Favorite collections: Dior, Chloé, Paco Rabanne and Rokh.
Top trends: Leathers, gold, bra dressing, knit dresses in sets, bright pops of color in orange and green, and crochet.
Best live show: Dior was as magical as it always is with the modern opera singers in a church. We were transported to a different era but could still feel the emotion in the clothes without being present.
Best presentation concept: The Cecilie Bahnsen video was a beautiful short and suspenseful film with gorgeous cinematography.
Best video format: The best video format was Loewe. I loved hearing Jonathan give insight as to why he designed the collection and then witness the fantasy of the photography and video that went along with his presentation.
Talent scouting: We love Rokh. It is the right mix of romantic and conceptual at a fair price.
Buying process: I think we’ve all become experts pretty quickly at remote buying, but none of us will really know how well it works until we see the sales results next spring. Having a mix of a look book/video, and appointment with the team in person in front of the clothes with a model, and actual fabric swatches sent to us in advance usually works best.
General comments on the season: This was the first October in 25 years that I have not attended the collections in Paris. I definitely missed the creativity and inspiration of being there and seeing the clothes in person. I also feel terribly for the new designers who don’t have the big budgets to pull off these highly produced videos.
Arielle Siboni, women’s ready-to-wear fashion director, Bloomingdale’s:
Favorite collections: Dior’s bohemian casual aesthetic with escapist-inspired dresses and prints. Bloomingdale’s customers will be pleased to see the accessories. Giambattista Valli’s designs fully embraced femininity with soft pastels, poplin dresses with lace, and garden party florals. Tailoring and gorgeous knit pieces at Altuzarra, along with the refined simplicity behind Gabriela Hearst’s collection, demonstrated how garments can exude strength and confidence.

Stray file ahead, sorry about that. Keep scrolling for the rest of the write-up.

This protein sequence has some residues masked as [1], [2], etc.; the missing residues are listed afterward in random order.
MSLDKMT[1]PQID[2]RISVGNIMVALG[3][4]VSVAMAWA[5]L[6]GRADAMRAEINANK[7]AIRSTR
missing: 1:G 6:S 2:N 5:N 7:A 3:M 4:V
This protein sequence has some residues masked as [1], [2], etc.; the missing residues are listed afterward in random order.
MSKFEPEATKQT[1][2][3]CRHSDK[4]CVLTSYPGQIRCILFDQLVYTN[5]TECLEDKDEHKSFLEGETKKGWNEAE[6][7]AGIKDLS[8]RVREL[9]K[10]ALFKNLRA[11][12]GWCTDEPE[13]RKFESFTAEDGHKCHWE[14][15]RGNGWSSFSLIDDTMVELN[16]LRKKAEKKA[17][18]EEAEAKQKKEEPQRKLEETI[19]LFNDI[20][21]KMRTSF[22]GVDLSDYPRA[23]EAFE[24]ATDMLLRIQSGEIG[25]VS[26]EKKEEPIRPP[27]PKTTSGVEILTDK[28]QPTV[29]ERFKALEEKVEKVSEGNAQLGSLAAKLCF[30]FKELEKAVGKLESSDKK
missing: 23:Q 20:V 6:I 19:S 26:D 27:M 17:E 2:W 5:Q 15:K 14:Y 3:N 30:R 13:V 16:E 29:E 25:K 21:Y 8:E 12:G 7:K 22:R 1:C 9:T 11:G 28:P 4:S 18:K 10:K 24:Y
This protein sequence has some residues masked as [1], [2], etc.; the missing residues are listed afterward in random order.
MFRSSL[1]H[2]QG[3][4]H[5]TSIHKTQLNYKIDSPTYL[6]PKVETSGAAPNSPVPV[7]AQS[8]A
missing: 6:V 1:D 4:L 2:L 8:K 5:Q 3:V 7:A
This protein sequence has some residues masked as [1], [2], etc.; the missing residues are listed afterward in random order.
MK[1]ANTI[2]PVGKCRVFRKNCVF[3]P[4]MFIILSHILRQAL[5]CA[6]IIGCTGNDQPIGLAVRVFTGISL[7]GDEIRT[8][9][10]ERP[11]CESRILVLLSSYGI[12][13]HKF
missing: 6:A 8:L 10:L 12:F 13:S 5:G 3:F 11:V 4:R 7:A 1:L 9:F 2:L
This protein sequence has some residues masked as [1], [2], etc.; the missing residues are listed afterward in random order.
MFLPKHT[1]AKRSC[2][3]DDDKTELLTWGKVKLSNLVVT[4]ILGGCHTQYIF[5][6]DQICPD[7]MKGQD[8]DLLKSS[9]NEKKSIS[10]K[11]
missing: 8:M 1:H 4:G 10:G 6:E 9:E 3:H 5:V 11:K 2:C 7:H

Top trends: Halters, shirting and shirt dresses, knitwear and crochet, sheer dresses and relaxed tailoring. We saw strategically placed cutouts and strong shoulders, in addition to leather sportswear as a continuing trend.
Best live show: Isabel Marant always keeps it fun and this season was no different. The live dancers brought so much energy to the show and showcased first-hand how the garments effortlessly move on the body.
Best presentation concept: The life-size posters and model poses at Loewe were just as dynamic as the clothing itself. The garments commanded your attention in a charming and playful way, and the presentation’s overall concept enhanced this feeling even further.
Best video format: I love when designers give us a glimpse into their creative process and inspiration, similar to what Altuzarra did. Balenciaga’s and Acne’s videos were inventive and transported the viewers into each designer’s vision for the season. The music, set design, location and how the videos were filmed brought the collections to life in a creative way.
General comments on the season: The most successful balanced desirable and emotional with wearable. There was a sense of optimism, but also a pragmatic understanding that the world we live in has forever changed. Collections were about looking inward and posed the question of fashion’s role and impact in this new world, with a focus on sustainability.
Roopal Patel, fashion director, Saks Fifth Avenue:
Favorite collections: Maria Grazia Chiuri’s collection for Dior was exceptional and such a beautiful start to Paris Fashion Week. Her take on “the new uniform” of tailoring with a softer hand feels right for these times. It’s an elevated approach to how fashion, design and comfort come together for the Dior lady. Other top shows: Loewe, Chanel, Dries Van Noten, Alaïa, Gabriela Hearst, Altuzarra, Chloé and Rick Owens.